On the other hand, I'm so dumb, I never knew that Iain Banks and Iain M Banks were the same guy. Only read stuff from the 'latter', not the former. Haha.

bibliobibuli said...

swifty - oh do go read the former especially "the wasp factory"

Anonymous said...

I got my book group to read the Wasp Factory - and had one shocked Malaysian member tell me that she would NEVER think of me the same way after that recommendation...!

Yes, visitor, a lot of fantasy books are "trashy". So are a lot of mainstream books. That's my point. You have to judge each book on its merit6s, not dismiss the whole genre. The Banks thing just illustrates how stupid it is - how can the same author "compose literary" novels on the one hand, and then "churn out stuff" on the other? He doesn't, of course. His genre novels are beautifully written literature. But the snobby reviewers mentioned won't have it...

Glenda L.

donny said...

This is my personal pet peeve, and it amuses me and irritates me in equal measure.

I got into a spat of sorts with another fellow in a bookforum I frequent not too long ago on this because he said Atwood's work shouldn't be considered genre fiction. Oryx and Crake is set in the future, with clones, but it's not a scifi novel because 'it's Atwood, and the prose is much better.' I'm first to stand up and say that genre fiction isn't always brilliant, but come on!

It's this type of snobbishness that gets me every time. You read because you want to stimulate your mind - preferably something that makes you think even after you've closed the book. That's the hallmark of good books, whatever the genre.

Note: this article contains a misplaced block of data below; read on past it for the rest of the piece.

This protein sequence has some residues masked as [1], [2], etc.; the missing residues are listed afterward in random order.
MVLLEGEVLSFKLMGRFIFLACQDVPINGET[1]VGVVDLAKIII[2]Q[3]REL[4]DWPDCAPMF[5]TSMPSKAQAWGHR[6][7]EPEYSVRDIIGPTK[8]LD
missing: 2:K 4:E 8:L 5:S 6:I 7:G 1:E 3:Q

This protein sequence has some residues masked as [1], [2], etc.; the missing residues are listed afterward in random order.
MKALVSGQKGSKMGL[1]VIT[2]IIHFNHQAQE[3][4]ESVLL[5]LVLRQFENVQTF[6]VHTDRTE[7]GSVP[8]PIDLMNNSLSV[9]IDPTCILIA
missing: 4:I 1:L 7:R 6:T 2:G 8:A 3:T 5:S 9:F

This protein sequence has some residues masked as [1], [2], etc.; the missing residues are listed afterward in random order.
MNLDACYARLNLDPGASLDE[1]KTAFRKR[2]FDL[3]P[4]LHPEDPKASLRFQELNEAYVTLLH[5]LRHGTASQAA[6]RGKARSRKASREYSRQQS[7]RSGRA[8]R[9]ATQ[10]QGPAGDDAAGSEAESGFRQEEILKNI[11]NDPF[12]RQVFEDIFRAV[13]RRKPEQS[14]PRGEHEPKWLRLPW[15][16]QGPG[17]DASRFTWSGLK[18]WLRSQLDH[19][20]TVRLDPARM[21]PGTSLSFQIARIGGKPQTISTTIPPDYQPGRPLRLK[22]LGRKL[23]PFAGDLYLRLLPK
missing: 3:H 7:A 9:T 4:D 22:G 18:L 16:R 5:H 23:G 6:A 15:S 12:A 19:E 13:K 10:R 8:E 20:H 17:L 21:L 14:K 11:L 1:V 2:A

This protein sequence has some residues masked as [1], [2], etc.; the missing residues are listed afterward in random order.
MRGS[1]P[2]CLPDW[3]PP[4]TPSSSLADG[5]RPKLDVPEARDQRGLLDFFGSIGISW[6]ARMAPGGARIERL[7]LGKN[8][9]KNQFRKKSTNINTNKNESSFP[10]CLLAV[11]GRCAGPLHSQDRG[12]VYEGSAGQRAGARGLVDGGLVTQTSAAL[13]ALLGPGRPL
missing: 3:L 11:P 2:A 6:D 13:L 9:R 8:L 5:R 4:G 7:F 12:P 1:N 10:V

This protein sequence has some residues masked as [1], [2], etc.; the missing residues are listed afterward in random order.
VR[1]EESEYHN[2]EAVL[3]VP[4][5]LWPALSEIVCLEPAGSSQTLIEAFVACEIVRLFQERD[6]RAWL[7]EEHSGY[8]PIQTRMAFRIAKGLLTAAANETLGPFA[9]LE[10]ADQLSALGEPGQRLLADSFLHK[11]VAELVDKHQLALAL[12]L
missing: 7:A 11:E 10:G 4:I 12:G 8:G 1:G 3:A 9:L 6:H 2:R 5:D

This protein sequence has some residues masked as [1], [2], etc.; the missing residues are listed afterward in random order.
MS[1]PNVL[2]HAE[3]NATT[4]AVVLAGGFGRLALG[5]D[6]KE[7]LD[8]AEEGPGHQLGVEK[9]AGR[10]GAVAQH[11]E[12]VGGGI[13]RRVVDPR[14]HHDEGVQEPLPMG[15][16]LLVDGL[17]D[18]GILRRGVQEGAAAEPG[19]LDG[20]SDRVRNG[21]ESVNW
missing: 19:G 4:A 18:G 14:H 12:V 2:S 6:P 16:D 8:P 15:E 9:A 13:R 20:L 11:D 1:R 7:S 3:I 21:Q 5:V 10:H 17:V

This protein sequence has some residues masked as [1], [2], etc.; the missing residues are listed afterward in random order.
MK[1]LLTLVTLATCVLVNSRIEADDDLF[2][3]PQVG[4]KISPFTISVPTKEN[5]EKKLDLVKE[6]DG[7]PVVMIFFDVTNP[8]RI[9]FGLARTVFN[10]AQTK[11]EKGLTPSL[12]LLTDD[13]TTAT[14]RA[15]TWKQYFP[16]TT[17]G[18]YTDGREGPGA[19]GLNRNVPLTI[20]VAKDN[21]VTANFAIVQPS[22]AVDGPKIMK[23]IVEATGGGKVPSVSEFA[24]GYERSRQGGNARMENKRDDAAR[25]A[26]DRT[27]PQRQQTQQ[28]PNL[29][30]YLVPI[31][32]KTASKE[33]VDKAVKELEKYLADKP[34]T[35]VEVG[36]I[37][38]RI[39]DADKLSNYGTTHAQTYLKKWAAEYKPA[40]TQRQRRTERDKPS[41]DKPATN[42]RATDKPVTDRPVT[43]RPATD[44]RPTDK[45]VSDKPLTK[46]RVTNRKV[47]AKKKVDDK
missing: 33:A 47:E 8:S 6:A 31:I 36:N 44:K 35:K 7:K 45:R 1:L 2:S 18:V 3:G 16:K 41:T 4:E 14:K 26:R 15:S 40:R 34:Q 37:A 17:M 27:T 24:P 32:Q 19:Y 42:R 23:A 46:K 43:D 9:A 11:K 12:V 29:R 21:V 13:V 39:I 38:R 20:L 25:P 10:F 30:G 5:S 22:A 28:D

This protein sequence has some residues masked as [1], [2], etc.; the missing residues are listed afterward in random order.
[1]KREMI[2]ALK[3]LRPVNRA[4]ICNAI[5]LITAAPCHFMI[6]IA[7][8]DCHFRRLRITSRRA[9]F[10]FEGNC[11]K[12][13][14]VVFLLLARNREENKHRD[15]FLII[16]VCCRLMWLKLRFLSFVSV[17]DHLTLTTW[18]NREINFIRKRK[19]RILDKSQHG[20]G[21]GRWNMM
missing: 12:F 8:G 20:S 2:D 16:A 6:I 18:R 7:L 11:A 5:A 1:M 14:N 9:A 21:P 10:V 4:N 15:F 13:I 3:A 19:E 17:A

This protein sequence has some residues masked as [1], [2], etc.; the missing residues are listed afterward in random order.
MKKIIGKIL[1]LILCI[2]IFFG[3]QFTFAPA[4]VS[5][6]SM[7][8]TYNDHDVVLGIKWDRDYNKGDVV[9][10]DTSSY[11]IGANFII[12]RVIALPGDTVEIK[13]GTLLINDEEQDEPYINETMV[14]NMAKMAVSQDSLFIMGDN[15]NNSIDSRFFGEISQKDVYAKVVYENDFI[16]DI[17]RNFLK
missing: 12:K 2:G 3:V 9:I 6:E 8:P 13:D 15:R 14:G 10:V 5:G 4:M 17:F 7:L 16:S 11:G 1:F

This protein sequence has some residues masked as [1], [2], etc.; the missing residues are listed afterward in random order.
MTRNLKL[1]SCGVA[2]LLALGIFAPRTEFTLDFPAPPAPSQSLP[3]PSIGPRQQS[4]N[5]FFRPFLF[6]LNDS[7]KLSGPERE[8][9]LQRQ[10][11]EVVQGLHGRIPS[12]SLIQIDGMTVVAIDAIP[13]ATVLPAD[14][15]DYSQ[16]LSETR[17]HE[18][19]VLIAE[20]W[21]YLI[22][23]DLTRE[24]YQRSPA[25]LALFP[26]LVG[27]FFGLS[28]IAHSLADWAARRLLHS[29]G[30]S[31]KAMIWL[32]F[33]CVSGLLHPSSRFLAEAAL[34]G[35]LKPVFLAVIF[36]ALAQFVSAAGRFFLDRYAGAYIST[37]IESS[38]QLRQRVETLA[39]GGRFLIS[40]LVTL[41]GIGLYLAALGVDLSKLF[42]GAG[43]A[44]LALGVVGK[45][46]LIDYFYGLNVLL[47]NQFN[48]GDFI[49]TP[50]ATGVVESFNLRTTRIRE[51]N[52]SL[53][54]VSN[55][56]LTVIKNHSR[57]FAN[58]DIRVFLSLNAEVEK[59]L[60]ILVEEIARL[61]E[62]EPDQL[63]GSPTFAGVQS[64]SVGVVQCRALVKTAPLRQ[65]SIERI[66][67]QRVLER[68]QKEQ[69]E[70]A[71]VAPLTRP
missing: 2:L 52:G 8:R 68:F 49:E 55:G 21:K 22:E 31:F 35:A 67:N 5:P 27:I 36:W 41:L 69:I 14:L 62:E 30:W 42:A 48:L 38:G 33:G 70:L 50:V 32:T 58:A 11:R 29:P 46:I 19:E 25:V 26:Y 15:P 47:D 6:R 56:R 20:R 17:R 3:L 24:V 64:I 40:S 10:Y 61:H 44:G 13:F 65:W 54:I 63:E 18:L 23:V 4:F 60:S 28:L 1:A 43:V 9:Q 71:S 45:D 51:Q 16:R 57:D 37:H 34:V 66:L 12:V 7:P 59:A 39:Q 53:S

Why is it that when generally literary writers who cross over to genre never retains their haloed status, while genre fiction writers who write literary-level (for the lack of a better term) prose never get recognized?

I doubt anyone would deny that there are 'acclaimed' fiction out there that stink harder than a skunk trapped in an aircon. So why couldn't there be a possibility of genre fiction that's good?


bibliobibuli said...

agree with you wholeheartedly, donny, i hate this snobbishness too

IMHO "oryx and crake" is sci-fi, or i prefer, speculative fiction. and it's also literary fiction. the same could be said for "the handmaid's tale" - why should there be a problem with writers moving between genres?

Anonymous said...

I think genres themselves should only be a guide. If a time traveller travelled back in time to a sword-and sorcery world, where he argued with a priest about the present, what kind of book would that be ? :D